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Comparison Shopping Engines: a Beginner’s Guide

Published: June 26, 2017

Author: Dianne Dickinson

Are you an etailer looking to boost brand exposure, expand your marketing mix, and increase sales? Sure, Google Shopping is a no-brainer, but if you want to go head-to-head with the competition elsewhere, Comparison Shopping Engines (CSEs) help you attract new customers and grab hold of the “low-hanging fruit”. (After all, by this point customers have done their research, have already made the decision to buy, and are simply looking for the best deal.)
CSEs are essential for maximizing online presence and can be a game-changer when it comes to the crucial and highly lucrative Q4 holiday shopping season. This guide will help explain which channels are worth your time, how to get started, and how to beat your competitors. Let’s jump in.

The CSE Landscape

One of the great features about comparison shopping engine marketing is that it does not limit you to one channel as a means of driving relevant traffic. Online retailers can choose from one platform or multiple, depending on budget allocation for this portion of the marketing mix. Connexity (formerly Shopzilla, Pricegrabber, Become.com), NexTag, and Ebay (Shopping.com) are all prominent CSEs used here at 3Q; they all attract different audiences with different purchase behaviors.

Data Feeds

Every CSE has its own specifications and guidelines. Each has different feed formats and pricing structure and can be challenging to take on. However, what is simple to take on is formatting your feed for success so ongoing maintenance is easy. If you’ve established a Google Feed, you can edit those attributes to match your CSEs; here are some quick references to other feeds’ specs:
Connexity Data Specifications
Ebay Data Specifications
NexTag Data Specifications
Similar to Google Shopping, once the feed is uploaded into the system and processed by the platform, your products are displayed and live for purchase!

Bid Management

After uploading your feed, managing your bids is an essential part of your CSE strategy that needs to be done regularly to seize the major profitability that can be reached in these channels. The CSEs highlighted today function on a CPC model, where a retailer will pay approx. $0.08 – $1.00/click. Based on the platform, bids can be managed on the Category, Group, or Product level. Thankfully, reporting is present on all levels, so based on performance you can test which bidding strategy works best towards your goal.
Here’s what bidding looks like in Connexity’s back end:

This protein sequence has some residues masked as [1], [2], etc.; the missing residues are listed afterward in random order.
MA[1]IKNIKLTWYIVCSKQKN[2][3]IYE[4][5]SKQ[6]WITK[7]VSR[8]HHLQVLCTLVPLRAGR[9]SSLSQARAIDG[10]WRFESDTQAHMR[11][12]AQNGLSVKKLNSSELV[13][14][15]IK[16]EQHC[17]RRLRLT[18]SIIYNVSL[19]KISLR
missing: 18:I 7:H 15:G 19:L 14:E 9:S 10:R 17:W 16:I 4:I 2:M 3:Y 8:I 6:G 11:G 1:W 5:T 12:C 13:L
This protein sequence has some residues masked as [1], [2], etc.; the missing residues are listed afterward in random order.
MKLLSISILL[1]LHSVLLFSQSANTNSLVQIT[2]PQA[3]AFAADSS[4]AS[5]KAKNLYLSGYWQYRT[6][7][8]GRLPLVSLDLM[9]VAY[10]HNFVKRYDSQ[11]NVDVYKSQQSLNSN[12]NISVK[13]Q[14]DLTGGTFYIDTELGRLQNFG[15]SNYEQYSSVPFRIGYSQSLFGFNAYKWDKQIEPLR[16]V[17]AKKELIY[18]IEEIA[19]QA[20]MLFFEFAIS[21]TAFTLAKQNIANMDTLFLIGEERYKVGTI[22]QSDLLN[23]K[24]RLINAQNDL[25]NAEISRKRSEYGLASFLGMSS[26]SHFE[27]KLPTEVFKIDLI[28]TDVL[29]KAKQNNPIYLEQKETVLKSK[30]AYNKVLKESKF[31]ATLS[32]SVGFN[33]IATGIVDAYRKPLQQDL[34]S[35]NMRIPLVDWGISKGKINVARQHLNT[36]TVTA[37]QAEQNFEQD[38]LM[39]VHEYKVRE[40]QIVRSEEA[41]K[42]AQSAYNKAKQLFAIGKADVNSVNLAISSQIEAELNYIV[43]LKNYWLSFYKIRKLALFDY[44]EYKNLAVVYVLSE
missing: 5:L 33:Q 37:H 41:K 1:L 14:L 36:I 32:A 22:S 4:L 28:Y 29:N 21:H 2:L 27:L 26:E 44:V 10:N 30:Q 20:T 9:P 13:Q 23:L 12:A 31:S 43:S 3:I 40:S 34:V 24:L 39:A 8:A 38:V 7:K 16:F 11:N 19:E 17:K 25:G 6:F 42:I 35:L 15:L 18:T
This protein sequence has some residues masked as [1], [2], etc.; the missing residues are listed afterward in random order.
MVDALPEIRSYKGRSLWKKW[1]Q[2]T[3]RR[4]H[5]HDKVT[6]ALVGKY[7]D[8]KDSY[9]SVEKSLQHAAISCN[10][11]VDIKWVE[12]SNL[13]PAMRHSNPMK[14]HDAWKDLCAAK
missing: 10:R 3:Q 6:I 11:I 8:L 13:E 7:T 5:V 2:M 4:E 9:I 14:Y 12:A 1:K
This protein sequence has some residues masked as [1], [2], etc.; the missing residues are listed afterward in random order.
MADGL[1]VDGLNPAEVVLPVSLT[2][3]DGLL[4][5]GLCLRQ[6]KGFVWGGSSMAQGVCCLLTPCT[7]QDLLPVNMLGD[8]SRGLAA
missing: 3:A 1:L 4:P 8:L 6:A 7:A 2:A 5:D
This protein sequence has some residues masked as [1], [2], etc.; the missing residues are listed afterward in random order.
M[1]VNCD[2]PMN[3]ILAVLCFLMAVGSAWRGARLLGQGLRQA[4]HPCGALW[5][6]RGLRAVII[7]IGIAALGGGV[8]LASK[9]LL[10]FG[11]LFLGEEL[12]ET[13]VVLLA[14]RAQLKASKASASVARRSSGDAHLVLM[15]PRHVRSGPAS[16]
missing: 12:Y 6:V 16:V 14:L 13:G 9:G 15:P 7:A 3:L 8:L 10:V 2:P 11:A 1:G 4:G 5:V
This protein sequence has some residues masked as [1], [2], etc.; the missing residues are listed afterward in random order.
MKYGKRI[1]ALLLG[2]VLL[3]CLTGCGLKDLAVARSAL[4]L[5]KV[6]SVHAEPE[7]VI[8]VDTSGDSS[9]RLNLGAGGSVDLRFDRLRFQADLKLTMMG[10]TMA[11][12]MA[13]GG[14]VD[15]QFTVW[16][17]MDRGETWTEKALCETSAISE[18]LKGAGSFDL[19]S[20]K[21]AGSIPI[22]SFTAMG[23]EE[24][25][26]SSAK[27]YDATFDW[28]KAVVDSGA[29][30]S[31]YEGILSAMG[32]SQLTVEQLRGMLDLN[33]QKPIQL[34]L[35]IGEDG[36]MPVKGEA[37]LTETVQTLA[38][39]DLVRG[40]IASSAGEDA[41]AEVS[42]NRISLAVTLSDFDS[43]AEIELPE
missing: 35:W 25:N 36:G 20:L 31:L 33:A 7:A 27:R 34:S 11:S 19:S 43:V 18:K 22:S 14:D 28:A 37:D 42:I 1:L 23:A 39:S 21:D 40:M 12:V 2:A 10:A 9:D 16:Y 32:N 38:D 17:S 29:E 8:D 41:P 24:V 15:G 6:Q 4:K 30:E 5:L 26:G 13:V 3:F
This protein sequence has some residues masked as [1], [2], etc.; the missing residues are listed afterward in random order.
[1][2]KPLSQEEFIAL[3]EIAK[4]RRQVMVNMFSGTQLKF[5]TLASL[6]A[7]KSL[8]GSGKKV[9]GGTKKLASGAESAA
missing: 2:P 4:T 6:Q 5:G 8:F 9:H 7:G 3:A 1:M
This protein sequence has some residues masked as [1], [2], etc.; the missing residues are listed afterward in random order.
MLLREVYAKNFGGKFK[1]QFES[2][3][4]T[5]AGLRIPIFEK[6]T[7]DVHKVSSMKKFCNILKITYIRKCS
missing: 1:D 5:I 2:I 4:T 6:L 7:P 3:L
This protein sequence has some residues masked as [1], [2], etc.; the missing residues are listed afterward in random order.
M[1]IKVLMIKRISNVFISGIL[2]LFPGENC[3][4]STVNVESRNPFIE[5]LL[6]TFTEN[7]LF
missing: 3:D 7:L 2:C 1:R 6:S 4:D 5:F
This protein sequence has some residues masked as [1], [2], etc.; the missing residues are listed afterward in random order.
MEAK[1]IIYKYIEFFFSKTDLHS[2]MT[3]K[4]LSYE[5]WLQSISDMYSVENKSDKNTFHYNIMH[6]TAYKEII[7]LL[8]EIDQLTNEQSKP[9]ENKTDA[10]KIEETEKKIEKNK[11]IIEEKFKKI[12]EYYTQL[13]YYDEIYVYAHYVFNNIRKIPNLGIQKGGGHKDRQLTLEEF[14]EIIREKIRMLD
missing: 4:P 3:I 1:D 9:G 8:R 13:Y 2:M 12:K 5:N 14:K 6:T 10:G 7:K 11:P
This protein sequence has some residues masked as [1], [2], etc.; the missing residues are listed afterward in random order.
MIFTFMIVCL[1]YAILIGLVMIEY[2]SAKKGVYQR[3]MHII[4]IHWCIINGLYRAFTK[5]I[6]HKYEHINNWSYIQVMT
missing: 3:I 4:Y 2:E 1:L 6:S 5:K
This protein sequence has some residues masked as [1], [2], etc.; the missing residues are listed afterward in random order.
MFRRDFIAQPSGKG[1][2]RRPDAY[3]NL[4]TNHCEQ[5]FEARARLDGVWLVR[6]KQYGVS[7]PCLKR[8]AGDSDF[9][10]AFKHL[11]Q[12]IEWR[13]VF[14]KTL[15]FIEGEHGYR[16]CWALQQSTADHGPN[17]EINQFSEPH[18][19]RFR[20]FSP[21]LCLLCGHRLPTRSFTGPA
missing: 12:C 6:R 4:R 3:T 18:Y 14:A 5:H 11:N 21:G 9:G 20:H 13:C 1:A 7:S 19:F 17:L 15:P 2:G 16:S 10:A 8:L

Now that your CSE campaigns are launched and bids are set, set your maintenance and optimization plan. CSEs require regular and manual updates to ensure listings are up-to-date. Because the competition is saturated on channels like this, it’s essential to maintain regularly scheduled optimizations to stay ahead of the pack. The main ones to address include:

  1. Use Targeted Product Titles – Keep headlines relevant. Use findings from Google Shopping campaigns to test search terms that garner higher click-through rates.
  2. Align Feed Categorization – Product data feeds need to be precisely aligned to each CSE’s feed specification. Retailers not taking advantage of precise categorization might lose out to competitors with better mapped product feeds.
  3. Get Detailed with Product Specifications – The more detailed (color, material, size, etc.) attributes that are highlighted in your feed, the higher the likelihood for listings to be displayed for intended keywords and consumers with a higher shopping intent.
  4. Update Marketing/Promotional Messaging – Showcasing promotions such as “Free Shipping” or “15% Off” can carry heavy influence for shoppers in a saturated search results page. Even better, implement strikeout pricing whenever you’re promoting a sale to grab more real estate for your listing:
  5. Pull Partner Performance – While not available in the user interface, this data can be exported on the back end via sales rep or channel support. From there, you can exclude low-performing partners to improve efficiency.
  6. Remove “Bleeder” Products – After establishing KPIs for each channel, remove low-performing products from the feed to further increase profitability.

Food for Thought

Certain sites will work better than others based on the products that are being sold. With that said, certain CSEs may have better ROIs than others, and the only way to know which yields the best return is to test. Like with any process, CSE management will become systematic and more efficient the more you do it. As you get more comfortable working with these engines, you will hone your skills on how to market your products at the right price.

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